By JEFFARAH GIBSON
Tribune Features Writer
IT HAS been an eventful thirty-one and a half years working at the US Embassy in Nassau for Katherine Stewart-Gibson.
As the former public affairs specialist, she has been instrumental in coordinating programmes that have promoted education, culture, and health in the Bahamas.
Several weeks ago, Ms Gibson's career reached its peak and she bid farewell to the US Embassy. The US Charge d'Affaires John Dinkelman hosted a farewell reception at the US Ambassador's Residence, Liberty Overlook on May 18.
Former US Ambassador John Rood, was among those in attendance, including embassy staff, professional colleagues, family members and friends.
"I felt I had accomplished my mission. I had peaked a plateau and the work that I was designed to do was completed and this was the reason why I retired from the US Embassy. I am proud that I have been instrumental in promoting US/Bahamian relations through cultural and educational programmes," Ms Gibson told Tribune Woman.
At the reception Ms Gibson received many accolades for the work she has done. Her plaques serve as reminders of all the initiatives she was pivotal in executing.
"I was greeted with an outpouring of accolades and well wishes. I was truly humbled."
As the public affairs specialist, Ms Gibson was responsible for planning and coordinating educational and cultural affairs programmes.
"Each ambassador had their particular interest. It was my job also to further execute those interests working along with Bahamian audiences," Ms Gibson said.
"My accomplishments over the years were many and most rewarding. The highlight of my career was in 2009 when I was invited by the US Ambassador to the Republic of Ghana, Pamalea Bridgewater, to assist with the visit to Ghana by President George Walker Bush and Laura Bush. It was an incredible opportunity for me to join US Embassy Ghana's press team for what turned out to be a most exciting and high profile three-day US Presidential visit," she told Tribune Woman.
The reading mentoring programme, Read to Lead, was another initiative Ms Gibson helped bring to fruition. The programme started at Woodcock Primary School in 2005, under the administration of US Ambassador John Rood, and expanded to many other public primary schools in 2008.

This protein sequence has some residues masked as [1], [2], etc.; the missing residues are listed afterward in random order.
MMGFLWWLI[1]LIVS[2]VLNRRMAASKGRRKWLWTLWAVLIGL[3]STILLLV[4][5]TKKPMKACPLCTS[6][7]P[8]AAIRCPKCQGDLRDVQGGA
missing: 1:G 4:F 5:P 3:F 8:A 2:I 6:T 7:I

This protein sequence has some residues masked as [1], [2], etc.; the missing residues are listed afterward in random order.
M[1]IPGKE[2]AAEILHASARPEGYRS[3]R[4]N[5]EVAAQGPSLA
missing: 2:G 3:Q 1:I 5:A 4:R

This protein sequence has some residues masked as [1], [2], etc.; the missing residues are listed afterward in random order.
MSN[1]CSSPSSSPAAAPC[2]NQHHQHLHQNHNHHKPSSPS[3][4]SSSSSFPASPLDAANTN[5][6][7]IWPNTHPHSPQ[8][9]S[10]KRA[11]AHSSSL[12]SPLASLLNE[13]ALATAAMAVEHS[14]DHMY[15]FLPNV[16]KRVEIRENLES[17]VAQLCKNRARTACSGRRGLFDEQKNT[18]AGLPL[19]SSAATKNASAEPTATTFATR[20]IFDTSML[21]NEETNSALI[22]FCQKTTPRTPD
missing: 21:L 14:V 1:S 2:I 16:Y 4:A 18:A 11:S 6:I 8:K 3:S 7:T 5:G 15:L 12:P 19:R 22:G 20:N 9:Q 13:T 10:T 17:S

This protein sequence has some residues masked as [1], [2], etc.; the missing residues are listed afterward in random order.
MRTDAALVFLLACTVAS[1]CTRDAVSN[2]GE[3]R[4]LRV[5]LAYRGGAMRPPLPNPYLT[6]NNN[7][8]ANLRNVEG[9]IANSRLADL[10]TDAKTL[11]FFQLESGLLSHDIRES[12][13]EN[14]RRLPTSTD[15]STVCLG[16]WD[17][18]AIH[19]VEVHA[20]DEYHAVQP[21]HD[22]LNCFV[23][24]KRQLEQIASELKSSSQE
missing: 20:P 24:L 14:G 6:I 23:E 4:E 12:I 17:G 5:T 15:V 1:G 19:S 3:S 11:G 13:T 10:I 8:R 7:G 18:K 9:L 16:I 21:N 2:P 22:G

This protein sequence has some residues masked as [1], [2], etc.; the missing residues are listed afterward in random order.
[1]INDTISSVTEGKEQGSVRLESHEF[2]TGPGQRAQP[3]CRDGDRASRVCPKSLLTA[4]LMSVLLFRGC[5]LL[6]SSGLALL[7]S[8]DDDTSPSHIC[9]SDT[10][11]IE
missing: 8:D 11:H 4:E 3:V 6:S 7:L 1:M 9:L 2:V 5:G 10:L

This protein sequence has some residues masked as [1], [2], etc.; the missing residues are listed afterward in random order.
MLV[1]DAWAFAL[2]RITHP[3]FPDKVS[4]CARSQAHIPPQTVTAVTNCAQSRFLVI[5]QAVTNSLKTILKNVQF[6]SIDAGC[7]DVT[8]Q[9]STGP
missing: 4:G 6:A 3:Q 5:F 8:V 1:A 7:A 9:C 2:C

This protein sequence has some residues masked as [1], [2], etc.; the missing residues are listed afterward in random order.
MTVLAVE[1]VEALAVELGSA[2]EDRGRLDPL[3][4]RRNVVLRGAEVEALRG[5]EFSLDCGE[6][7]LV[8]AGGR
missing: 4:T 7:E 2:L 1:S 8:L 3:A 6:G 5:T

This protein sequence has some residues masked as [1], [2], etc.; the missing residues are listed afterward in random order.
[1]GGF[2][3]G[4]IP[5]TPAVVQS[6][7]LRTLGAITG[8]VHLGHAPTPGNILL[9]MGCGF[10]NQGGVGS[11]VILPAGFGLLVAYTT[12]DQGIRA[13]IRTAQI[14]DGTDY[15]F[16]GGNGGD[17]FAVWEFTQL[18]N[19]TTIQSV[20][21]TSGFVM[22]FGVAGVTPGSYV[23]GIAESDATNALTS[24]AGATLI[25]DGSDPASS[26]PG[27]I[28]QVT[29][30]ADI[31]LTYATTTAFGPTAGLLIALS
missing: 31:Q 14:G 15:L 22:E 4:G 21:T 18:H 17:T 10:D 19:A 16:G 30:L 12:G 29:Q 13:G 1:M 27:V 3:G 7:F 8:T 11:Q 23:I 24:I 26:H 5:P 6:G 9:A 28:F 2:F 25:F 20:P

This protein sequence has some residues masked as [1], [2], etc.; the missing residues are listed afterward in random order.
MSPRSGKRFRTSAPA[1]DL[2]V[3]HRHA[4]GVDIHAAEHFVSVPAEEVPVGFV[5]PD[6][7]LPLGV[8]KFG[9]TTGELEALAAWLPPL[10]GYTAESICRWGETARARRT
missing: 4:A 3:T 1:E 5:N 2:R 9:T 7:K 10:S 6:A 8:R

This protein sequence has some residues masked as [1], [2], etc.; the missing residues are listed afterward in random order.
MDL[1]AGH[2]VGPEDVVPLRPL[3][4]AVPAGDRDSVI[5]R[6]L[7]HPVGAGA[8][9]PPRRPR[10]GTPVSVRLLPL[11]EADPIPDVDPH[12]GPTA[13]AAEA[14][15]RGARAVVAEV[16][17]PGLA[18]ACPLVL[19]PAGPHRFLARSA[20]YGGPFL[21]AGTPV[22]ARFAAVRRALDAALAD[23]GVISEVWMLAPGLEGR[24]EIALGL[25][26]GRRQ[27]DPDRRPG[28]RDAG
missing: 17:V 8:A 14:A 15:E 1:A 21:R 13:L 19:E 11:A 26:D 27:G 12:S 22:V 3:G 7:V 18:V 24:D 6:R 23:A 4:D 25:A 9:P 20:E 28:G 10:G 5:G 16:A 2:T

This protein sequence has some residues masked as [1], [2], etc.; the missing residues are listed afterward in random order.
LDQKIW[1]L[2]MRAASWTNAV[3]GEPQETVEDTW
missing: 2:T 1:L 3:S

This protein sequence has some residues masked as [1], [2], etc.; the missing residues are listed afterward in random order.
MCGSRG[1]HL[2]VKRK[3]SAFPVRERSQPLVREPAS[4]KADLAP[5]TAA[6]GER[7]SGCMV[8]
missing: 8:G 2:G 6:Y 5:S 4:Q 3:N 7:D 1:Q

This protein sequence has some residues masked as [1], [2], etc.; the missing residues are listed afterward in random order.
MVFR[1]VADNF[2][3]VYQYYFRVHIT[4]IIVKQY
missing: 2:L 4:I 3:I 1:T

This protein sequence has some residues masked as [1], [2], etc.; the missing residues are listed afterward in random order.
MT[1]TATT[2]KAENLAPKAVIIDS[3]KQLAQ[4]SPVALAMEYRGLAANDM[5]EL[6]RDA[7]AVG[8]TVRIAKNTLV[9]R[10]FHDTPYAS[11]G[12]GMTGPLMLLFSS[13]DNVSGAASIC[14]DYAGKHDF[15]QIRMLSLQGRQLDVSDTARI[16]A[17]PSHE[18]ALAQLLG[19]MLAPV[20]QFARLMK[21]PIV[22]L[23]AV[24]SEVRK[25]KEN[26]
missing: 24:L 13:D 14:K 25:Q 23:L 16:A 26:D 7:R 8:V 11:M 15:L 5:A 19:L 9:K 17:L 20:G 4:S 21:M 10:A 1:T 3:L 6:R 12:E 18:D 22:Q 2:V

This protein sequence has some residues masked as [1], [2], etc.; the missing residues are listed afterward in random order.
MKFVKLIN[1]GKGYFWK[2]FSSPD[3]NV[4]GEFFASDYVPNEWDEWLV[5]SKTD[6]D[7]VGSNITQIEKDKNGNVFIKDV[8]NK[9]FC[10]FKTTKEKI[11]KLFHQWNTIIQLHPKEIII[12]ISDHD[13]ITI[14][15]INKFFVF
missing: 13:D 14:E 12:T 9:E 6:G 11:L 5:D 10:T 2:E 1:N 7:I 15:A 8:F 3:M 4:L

"The programme was very successful. It has been a very rewarding thing to be able to interact with young Bahamian children. This programme helped shape and positively impacted their lives. The programme worked well with collaboration from the Ministry of Education. Through this programme Bahamian children were developing a love for reading. We took the programme to all of the Family Islands," she said.
The Martin Luther King Essay Competition was reintroduced six years ago under Ms Gibson's coordination. The competition gave the winners a trip to The Martin Luther King Jr Centre for Social Change in Atlanta, Georgia.
"I had the opportunity to chaperone the competition winners on the trip to the King Centre to participate in activities and workshops. The students met Mrs King on this trip as well. They got a better understanding of the civil rights movement," she said.
Being part of the fight against breast cancer in the Bahamas was something Ms Gibson was also very passionate about. She had a family member who was diagnosed with the disease and took advantage of the opportunity to plan the breast cancer initiative. Through the programme she was able to educate Bahamian women on the disease.
"This was a tremendous experience. It was not only an opportunity for me to educate others, but also for me to learn how I could protect myself from the disease. Ever since I have been involved with the cancer committee ," she said.
Katherine credits her success over the years to her parents, the late Earle and Theodora Stewart who instilled in her and her siblings the importance of education. They also made the necessary sacrifices to ensure their children obtained a quality education, she said.
Although she has retired from the embassy, Ms Gibson said her work has not stopped. She intends to bottle all of the training and skills she acquired at the US Embassy and promote the Bahamas in other ways.
But as of now, she will enjoy the island life in the Bluff. Eleuthera, her hometown.
"I love fishing. That is the most relaxing thing for me. I love the laid back Family Island life," she said.